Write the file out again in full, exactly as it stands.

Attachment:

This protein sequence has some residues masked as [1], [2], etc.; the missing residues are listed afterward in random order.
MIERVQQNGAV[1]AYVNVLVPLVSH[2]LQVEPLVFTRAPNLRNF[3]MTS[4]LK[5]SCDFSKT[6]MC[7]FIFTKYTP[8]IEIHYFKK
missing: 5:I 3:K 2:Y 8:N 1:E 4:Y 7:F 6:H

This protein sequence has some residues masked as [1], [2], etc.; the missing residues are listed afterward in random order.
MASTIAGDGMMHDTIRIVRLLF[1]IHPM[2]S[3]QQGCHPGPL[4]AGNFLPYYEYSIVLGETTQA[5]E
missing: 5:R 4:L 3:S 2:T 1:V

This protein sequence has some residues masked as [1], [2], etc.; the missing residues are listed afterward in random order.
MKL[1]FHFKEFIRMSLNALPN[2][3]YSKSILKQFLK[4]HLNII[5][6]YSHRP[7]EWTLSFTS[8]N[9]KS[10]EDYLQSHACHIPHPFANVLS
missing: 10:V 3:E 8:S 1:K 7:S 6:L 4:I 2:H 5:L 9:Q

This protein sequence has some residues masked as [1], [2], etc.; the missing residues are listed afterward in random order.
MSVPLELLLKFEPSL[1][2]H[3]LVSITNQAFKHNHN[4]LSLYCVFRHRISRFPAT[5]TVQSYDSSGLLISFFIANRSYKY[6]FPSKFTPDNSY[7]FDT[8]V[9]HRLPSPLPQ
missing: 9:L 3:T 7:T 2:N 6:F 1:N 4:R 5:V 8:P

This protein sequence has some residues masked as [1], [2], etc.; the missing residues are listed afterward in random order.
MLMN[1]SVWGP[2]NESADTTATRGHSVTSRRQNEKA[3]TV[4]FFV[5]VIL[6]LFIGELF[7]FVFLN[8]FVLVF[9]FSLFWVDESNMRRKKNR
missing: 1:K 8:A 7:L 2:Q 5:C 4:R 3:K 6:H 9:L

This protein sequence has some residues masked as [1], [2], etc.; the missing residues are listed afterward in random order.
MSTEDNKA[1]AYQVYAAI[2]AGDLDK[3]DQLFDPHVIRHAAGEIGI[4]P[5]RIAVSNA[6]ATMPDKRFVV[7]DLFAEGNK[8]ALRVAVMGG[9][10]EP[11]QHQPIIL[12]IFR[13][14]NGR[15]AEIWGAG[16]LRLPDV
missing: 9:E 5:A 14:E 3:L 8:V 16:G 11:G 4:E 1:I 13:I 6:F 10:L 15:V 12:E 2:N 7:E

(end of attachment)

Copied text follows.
This protein sequence has some residues masked as [1], [2], etc.; the missing residues are listed afterward in random order.
MIERVQQNGAV[1]AYVNVLVPLVSH[2]LQVEPLVFTRAPNLRNF[3]MTS[4]LK[5]SCDFSKT[6]MC[7]FIFTKYTP[8]IEIHYFKK
missing: 5:I 3:K 2:Y 8:N 1:E 4:Y 7:F 6:H

This protein sequence has some residues masked as [1], [2], etc.; the missing residues are listed afterward in random order.
MASTIAGDGMMHDTIRIVRLLF[1]IHPM[2]S[3]QQGCHPGPL[4]AGNFLPYYEYSIVLGETTQA[5]E
missing: 5:R 4:L 3:S 2:T 1:V

This protein sequence has some residues masked as [1], [2], etc.; the missing residues are listed afterward in random order.
MKL[1]FHFKEFIRMSLNALPN[2][3]YSKSILKQFLK[4]HLNII[5][6]YSHRP[7]EWTLSFTS[8]N[9]KS[10]EDYLQSHACHIPHPFANVLS
missing: 10:V 3:E 8:S 1:K 7:S 6:L 4:I 2:H 5:L 9:Q

This protein sequence has some residues masked as [1], [2], etc.; the missing residues are listed afterward in random order.
MSVPLELLLKFEPSL[1][2]H[3]LVSITNQAFKHNHN[4]LSLYCVFRHRISRFPAT[5]TVQSYDSSGLLISFFIANRSYKY[6]FPSKFTPDNSY[7]FDT[8]V[9]HRLPSPLPQ
missing: 9:L 3:T 7:T 2:N 6:F 1:N 4:R 5:V 8:P

This protein sequence has some residues masked as [1], [2], etc.; the missing residues are listed afterward in random order.
MLMN[1]SVWGP[2]NESADTTATRGHSVTSRRQNEKA[3]TV[4]FFV[5]VIL[6]LFIGELF[7]FVFLN[8]FVLVF[9]FSLFWVDESNMRRKKNR
missing: 1:K 8:A 7:L 2:Q 5:C 4:R 3:K 6:H 9:L

This protein sequence has some residues masked as [1], [2], etc.; the missing residues are listed afterward in random order.
MSTEDNKA[1]AYQVYAAI[2]AGDLDK[3]DQLFDPHVIRHAAGEIGI[4]P[5]RIAVSNA[6]ATMPDKRFVV[7]DLFAEGNK[8]ALRVAVMGG[9][10]EP[11]QHQPIIL[12]IFR[13][14]NGR[15]AEIWGAG[16]LRLPDV
missing: 9:E 5:A 14:E 3:L 8:V 16:G 11:G 4:E 1:I 13:I 6:F 10:L 15:V 12:E 2:N 7:E